Oh, and how could I initiate a discussion of indoor exercise (so to speak) and forget to include the following photo?

I like to call it: "How a Busy Mama Stays Fit"

Indoor Exercise

This is just a quick apology for how little I have to say on this site this week. But wait, maybe you're relieved. I've finally shut my mouth for awhile! Amazing.

Anyway, it seems that guest-writing at the MotherVerse blog for these two weeks has drained me of any and all additional writing content or motivation. Good thing I didn't pursue that two-posts-a-day-required paid blogging gig I was offered late last week, on a topic I know nothing about! Yikes. Needless to say I was both flattered and grateful to the very thoughtful and generous writer who tried to talk me into it. But more than that I was disappointed to realize that, much as I would have loved to accept the job offer, there is no way on earth I could have written two posts a day on this particular topic. I would have had to spend all day researching the topic, to try to find something to write. You know, while the babies sort of, um....took care of themselves. Sigh.

Anyway! Last night our family attended a little "family fun night" at Julia's preschool. The highlight was watching overtired Genevieve, already a half hour past her bedtime when the fun began, attempt to walk on stilts. OK, so they were those overturned-bucket-style "stomper" preschool toys, but let's just say they were still beyond her. That Vivi--she'll try pretty much anything. This week her main obsession has been joining Julia for their little "Baby Dance" DVD, where they run around with props like hats and maracas trying to do all the dance steps with the teacher on the TV. They love it and would do it all day if I let them.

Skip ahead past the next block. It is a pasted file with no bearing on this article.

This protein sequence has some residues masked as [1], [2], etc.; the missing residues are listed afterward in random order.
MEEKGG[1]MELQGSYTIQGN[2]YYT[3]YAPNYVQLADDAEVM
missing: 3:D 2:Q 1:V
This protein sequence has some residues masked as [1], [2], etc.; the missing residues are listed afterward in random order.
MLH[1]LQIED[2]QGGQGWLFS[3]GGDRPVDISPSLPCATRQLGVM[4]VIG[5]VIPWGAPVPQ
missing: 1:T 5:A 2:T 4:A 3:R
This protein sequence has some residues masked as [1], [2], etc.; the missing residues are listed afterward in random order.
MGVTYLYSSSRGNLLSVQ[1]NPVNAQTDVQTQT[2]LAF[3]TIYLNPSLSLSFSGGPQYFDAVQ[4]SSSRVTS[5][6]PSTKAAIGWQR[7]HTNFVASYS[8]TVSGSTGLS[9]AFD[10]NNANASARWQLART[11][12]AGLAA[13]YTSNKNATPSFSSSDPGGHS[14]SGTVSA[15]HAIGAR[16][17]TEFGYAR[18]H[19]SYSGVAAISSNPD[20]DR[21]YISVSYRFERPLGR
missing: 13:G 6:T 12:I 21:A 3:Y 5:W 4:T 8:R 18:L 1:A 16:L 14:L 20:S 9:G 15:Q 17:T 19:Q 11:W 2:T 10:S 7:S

Their other big activity these days is a cooperative game involving Julia riding a way-too-small plastic riding toy around our entryway/kitchen, while Genevieve walks behind, holding onto the handles in the back and pushing her (even though the toy is really for a baby Genevieve's size to ride on). The other day they laughed themselves silly, going back and forth like this for a half hour straight. I didn't point out to Genevieve that she was getting the raw end of the deal, having to do all the work. She seemed to be enjoying herself. By the way, this was also the day we saw snow flurries in these parts. I see a long winter ahead of us, full of TV-dancing and pushing the ride-on toys back and forth on the linoleum. Could be worse.

Sunday, November 04, 2007

Fall Back (to Sleep)

Before having babies, turning the clocks back in the fall meant an extra hour of sleep. Now it means the day begins at 4:30 a.m. Because, of course, to the baby it is actually 5:30 a.m. And that's, you know, close enough to six to make it not completely unreasonable.

Except it's NOT really 5:30 a.m. It's FOUR-THIRTY IN THE MORNING. Go back to sleep, baby!

Friday, November 02, 2007

Friday Night Link

Last night, Christopher reminded me that sometime in the future, we will no longer--EVER AGAIN--hear Genevieve utter the little sound-effect word she says every time she's giving a kiss: "mmmmm-muh? mmmmm-muh?" Am now totally heartbroken. Too despondent to write.

Except, of course, over at MotherVerse, where tonight I'm writing about the holidays. And how to not be Scrooge-ish about them before they've even properly begun. Merry reading!

Friday Fun

I don't usually post many links on my blog, because HELLO, that would take away from space I could devote to writing about myself, and what fun is that? But today I am making an exception, to bring joy to the masses. And by "masses," I mean the three or four people who read my blog.

I'm sure some of you already read the blog of all blogs, the incomparable Dooce, and may have already seen Heather's post today about Halloween night. But for those of you who haven't, you really have to click here and go read it. The first part, about how much fun it is to do things like this with your own children, more fun than you can ever imagine when you're childless, is sweet, funny, and spot-on. But please, keep going and see the photos of the dog getting dressed in his costume. I promise, you will be glad you did.

Wednesday, October 31, 2007